33% of students given the green light to return to universities from June 1 st.
By Seth Meyer
This article is exclusive to the Online Edition 6 of VARSITY News.
With the commencement of Level 3 lockdown measures from the 1st of June, many South African businesses and institutions have begun making plans and moving towards the resumption of activity. Tertiary education is one such sector making developments towards gradual re-opening and making attempts to address the worries amidst the pandemic, with Minister Of Higher Education Blade Nzimande giving a briefing to the media on May 23rd, about the plan for the reopening of the country’s universities and the work being done in response to the many concerns of those affected, namely students.
Nzimande said to the press that the tertiary education sector has adopted the theme, “Save The Academic Year. Save Lives.” He took the time to praise and thank the efforts of President Ramaphosa and the National Command Council (NCC) and addressed several points relevant to those within the tertiary education sector, emphasising the government’s work in ensuring the National Student Financial Aid Scheme (NSFAS) “remained fully operational and continued to disburse allowances to all NSFAS beneficiaries.”
On learning institutions, Nzimande stated that “all public universities have developed detailed strategies for remote multi-modal teaching and learning during the period of the current lockdown” and that “each institution has committed to ensuring that all students are given a fair opportunity to complete the academic year 2020”. According to the Minister, the department is in the process of reviewing the prioritisation of funding to “support the implementation of the teaching and learning plans by 1 June” and that the national agency, Higher Health will be assisting in ensuring that adequate Covid-19 health and safety measures are being implemented “across the PSET system”. Nzimande also reported successful negotiations with mobile network operators to provide data at “favourable rates” to “all NSFAS students”, to be paid for by the government. Nzimande thanked MTN, Cell C, Vodacom and Telkom and added that “in weeks to come, we will give detailed information on how to access these offers.”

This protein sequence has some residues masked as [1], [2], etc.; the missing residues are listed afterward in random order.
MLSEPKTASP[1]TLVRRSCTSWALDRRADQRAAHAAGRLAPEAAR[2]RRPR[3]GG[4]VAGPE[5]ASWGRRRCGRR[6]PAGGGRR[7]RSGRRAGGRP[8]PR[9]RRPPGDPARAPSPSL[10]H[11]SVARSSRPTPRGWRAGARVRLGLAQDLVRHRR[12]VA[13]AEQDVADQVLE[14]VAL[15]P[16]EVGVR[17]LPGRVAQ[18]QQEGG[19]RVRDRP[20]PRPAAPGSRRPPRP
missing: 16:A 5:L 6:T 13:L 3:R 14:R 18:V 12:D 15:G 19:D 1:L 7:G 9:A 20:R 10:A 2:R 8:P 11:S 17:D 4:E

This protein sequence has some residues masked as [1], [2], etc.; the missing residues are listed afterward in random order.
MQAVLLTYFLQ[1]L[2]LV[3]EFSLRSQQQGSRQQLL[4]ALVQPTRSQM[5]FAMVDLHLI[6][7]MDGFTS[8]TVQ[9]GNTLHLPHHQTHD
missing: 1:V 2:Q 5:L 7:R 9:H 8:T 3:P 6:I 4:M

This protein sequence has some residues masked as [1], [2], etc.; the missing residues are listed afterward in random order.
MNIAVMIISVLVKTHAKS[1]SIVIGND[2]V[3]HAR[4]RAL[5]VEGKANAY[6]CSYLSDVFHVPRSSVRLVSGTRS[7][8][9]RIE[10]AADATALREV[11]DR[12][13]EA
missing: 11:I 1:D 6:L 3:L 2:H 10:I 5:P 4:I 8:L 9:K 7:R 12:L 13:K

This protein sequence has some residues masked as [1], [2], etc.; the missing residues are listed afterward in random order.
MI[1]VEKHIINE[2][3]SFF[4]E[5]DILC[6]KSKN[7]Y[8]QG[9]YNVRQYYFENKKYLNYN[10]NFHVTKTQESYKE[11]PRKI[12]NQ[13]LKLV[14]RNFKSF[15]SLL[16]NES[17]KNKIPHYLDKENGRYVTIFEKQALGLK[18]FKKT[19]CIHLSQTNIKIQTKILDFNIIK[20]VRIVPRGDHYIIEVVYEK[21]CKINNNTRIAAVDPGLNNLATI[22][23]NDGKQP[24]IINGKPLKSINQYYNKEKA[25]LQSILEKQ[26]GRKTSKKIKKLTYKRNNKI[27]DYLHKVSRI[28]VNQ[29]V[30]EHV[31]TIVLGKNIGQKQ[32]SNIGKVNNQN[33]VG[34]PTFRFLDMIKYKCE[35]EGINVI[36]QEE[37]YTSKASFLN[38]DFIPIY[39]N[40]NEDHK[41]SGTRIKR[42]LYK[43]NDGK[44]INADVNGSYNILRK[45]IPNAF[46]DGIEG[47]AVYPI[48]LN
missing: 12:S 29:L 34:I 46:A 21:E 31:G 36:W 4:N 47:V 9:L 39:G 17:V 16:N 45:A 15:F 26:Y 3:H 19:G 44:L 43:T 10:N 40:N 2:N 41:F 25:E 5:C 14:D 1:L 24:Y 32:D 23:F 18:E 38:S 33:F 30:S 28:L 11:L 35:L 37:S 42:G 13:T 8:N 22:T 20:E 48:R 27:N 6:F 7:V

Perhaps most significantly, Nzimande announced that under Level 3, “a maximum of 33% of the student population will be allowed to return to campuses, delivery sites and residences on condition that they can be safely accommodated and supported in line with the health and safety protocols as directed by the Department,” and detailed the conditional return of various groups such as post-grad and final year students.
UCT has announced its own framework for the return of students to campus with Vice-Chancellor Mamokgheti Phakeng releasing a statement on the 29th of May, describing management’s approach. In this, the Vice-Chancellor stressed Ramaphosa’s caution, remarking that “if you can work or study from home, you should do so to help slow the spread of Covid-19”. The statement goes on to say that “we will notify the groups of students who will be invited to return, and what date you can be back on campus” and noted that students returning to residences “will be required to adhere to the need for quarantine on arrival”.
In the concluding sentences, the Vice-Chancellor gave thanks to the UCT community and noted that “more details will follow over the next few weeks” as well as stating “we estimate that the earliest we could begin to see some staff or students returning to campus will be 1 July 2020.”